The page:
Anticipating One's Troubles: The Elusive Benefits of Negative Expectations
Why expecting the worst is costly
Posted June 15, 2009
"He who suffers before it is necessary suffers more than is necessary" (Seneca, Roman essayist, philosopher, playwright, C. 4 B.C.- A.D.65) A recent study in the journal Emotion provides support for the cost of anticipating one's troubles. It's a cost and kind of suffering procrastinators know all too well.
"I'll never get this done." "I'm so gonna fail." Anticipating these potential negative outcomes could have some benefits, couldn't they? The anticipation of negative outcomes could serve to attenuate (or decrease) the negative emotions when the negative outcome finally arrives. Isn't it some sort of strange way to "pay up front?"
This notion of anticipating future negative events has the post-event benefit of attenuation. Conversely, it is argued that the negative anticipation could pay off post-event if the result is unexpectedly positive, as we would then experience amplification of the positive emotions of success. Not expecting the success leads to even more joy in this case. Unfortunately, a recent study by Sarit Golub (Hunter College, CUNY), Daniel Gilbert (Harvard) and Timothy Wilson (University of Virginia) indicates that expectations had affective consequences in the pre-event period, but not the post even period. Let me explain their research briefly and then discuss this in relation to procrastination.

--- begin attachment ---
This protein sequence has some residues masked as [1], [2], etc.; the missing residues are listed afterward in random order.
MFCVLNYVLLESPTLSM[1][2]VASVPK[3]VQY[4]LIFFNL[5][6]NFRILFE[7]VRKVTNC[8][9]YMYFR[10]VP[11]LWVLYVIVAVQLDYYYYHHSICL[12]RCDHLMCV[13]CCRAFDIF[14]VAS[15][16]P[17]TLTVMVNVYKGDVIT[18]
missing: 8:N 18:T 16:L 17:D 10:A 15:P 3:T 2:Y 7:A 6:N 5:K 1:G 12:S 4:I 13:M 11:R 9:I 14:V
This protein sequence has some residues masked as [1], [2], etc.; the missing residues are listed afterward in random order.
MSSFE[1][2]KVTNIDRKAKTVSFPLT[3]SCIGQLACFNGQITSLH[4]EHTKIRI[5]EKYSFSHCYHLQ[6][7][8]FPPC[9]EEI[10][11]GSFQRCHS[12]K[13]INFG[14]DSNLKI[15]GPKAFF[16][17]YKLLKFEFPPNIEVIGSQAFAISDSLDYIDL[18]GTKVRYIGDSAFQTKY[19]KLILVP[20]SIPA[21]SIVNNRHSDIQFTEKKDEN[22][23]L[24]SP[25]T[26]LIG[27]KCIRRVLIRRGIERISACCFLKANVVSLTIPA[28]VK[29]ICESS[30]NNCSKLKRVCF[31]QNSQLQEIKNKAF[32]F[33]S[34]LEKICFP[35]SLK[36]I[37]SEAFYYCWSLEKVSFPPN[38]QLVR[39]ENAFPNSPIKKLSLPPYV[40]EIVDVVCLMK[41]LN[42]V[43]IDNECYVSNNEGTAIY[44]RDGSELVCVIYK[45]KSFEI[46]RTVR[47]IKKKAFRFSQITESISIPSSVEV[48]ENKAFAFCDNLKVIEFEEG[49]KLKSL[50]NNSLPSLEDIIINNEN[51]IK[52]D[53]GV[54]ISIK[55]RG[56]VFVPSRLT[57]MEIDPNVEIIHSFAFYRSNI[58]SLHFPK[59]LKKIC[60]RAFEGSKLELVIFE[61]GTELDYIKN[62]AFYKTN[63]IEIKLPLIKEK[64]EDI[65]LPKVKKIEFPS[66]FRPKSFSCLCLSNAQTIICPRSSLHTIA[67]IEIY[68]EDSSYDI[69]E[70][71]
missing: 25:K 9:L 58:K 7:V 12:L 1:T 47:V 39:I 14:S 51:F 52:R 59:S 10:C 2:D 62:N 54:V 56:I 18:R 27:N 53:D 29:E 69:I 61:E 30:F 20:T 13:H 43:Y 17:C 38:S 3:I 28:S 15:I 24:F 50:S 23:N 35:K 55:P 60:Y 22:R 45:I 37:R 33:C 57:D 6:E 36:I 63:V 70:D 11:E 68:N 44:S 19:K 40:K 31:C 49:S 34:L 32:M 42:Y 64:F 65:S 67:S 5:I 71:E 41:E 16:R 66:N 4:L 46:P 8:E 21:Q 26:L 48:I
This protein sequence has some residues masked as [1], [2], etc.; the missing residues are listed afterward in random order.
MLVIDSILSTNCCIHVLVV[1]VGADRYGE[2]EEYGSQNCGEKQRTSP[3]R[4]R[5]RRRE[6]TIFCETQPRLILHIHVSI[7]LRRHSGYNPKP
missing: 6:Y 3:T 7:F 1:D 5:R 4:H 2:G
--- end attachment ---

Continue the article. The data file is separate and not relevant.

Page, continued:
In three short studies, Golub, Gilbert and Wilson examined whether negative expectations produce post-event benefits that might justify their obvious pre-event costs. The first two studies were traditional experiments, whereas the third was a self-report study in the "field setting" of students awaiting examination results.
The studies had a common design: 1) test of some sort, 2) waiting period for the results, 3) manipulation or measurement of anticipated results, and 4) release of the test results. During the waiting period and again after receiving the results, the researchers measured the participants' affective states (how they were feeling).
They "expected to find that the pre-event costs of negative expectations would be more readily observed than the post-event benefits" (p. 278).